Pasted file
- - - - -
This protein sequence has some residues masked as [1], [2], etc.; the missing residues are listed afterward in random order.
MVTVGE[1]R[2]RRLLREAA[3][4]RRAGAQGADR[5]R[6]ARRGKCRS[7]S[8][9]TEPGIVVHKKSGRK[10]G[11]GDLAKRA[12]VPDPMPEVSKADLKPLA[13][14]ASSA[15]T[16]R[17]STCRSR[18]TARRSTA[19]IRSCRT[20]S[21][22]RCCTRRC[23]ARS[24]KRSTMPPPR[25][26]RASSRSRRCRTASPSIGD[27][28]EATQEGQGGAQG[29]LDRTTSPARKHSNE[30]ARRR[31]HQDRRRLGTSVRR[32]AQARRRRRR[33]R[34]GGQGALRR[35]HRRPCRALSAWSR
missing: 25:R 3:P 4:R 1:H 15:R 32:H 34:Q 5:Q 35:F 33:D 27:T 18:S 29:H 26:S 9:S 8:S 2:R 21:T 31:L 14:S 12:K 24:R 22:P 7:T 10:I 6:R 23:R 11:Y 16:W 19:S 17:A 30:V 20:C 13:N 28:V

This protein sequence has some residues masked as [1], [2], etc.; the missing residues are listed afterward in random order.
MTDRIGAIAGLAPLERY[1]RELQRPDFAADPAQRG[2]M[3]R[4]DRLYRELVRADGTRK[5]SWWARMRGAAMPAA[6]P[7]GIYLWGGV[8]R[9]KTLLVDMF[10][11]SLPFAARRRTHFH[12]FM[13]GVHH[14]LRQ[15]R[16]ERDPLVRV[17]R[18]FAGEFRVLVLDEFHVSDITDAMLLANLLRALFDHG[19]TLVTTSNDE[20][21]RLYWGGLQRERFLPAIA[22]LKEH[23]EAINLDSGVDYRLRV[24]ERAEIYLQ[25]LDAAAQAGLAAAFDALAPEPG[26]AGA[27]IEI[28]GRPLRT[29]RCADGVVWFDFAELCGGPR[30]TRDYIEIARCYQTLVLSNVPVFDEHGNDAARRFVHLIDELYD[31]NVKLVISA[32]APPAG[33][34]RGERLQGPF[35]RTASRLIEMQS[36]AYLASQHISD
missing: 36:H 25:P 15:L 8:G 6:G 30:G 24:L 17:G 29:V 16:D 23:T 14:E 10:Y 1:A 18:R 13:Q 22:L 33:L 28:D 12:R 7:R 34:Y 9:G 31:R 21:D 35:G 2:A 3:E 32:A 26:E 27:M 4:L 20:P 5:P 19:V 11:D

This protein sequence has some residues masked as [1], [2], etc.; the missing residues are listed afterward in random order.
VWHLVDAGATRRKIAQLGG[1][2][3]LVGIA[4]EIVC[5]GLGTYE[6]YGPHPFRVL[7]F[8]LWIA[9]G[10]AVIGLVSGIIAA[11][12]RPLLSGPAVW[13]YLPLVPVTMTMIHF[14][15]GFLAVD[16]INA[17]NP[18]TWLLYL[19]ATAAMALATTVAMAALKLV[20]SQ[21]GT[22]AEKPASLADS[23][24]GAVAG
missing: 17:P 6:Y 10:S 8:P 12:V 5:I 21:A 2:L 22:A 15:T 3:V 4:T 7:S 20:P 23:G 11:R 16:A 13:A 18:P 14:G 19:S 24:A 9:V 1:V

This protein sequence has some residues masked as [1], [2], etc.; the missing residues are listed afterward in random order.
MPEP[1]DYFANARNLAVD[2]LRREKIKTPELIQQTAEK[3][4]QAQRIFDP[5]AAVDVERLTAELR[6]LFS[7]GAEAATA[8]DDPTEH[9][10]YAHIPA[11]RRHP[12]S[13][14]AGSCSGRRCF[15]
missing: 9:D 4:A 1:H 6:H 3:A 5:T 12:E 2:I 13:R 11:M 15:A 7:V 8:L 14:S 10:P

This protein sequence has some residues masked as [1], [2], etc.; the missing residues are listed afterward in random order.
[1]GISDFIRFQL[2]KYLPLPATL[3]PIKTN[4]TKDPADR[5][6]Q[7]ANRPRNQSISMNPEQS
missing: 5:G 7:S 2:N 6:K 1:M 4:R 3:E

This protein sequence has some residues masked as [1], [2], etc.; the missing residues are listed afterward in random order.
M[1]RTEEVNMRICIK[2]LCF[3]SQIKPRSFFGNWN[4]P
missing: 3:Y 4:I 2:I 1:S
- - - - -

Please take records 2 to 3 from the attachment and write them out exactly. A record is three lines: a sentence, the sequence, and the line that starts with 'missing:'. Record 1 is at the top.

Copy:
This protein sequence has some residues masked as [1], [2], etc.; the missing residues are listed afterward in random order.
MTDRIGAIAGLAPLERY[1]RELQRPDFAADPAQRG[2]M[3]R[4]DRLYRELVRADGTRK[5]SWWARMRGAAMPAA[6]P[7]GIYLWGGV[8]R[9]KTLLVDMF[10][11]SLPFAARRRTHFH[12]FM[13]GVHH[14]LRQ[15]R[16]ERDPLVRV[17]R[18]FAGEFRVLVLDEFHVSDITDAMLLANLLRALFDHG[19]TLVTTSNDE[20][21]RLYWGGLQRERFLPAIA[22]LKEH[23]EAINLDSGVDYRLRV[24]ERAEIYLQ[25]LDAAAQAGLAAAFDALAPEPG[26]AGA[27]IEI[28]GRPLRT[29]RCADGVVWFDFAELCGGPR[30]TRDYIEIARCYQTLVLSNVPVFDEHGNDAARRFVHLIDELYD[31]NVKLVISA[32]APPAG[33][34]RGERLQGPF[35]RTASRLIEMQS[36]AYLASQHISD
missing: 36:H 25:P 15:L 8:G 6:G 30:G 24:L 17:G 29:V 16:D 23:T 14:E 10:Y 1:A 18:R 13:Q 22:L 33:L 28:D 12:R 7:R 34:Y 9:G 31:R 21:D 35:G 2:A 3:E 32:A 26:E 27:M 4:L 20:P 5:P 19:V 11:D

This protein sequence has some residues masked as [1], [2], etc.; the missing residues are listed afterward in random order.
VWHLVDAGATRRKIAQLGG[1][2][3]LVGIA[4]EIVC[5]GLGTYE[6]YGPHPFRVL[7]F[8]LWIA[9]G[10]AVIGLVSGIIAA[11][12]RPLLSGPAVW[13]YLPLVPVTMTMIHF[14][15]GFLAVD[16]INA[17]NP[18]TWLLYL[19]ATAAMALATTVAMAALKLV[20]SQ[21]GT[22]AEKPASLADS[23][24]GAVAG
missing: 17:P 6:Y 10:S 8:P 12:V 5:I 21:A 2:L 22:A 15:T 3:V 4:T 7:S 20:P 23:G 11:R 16:A 13:A 18:P 14:G 19:S 24:A 9:V 1:V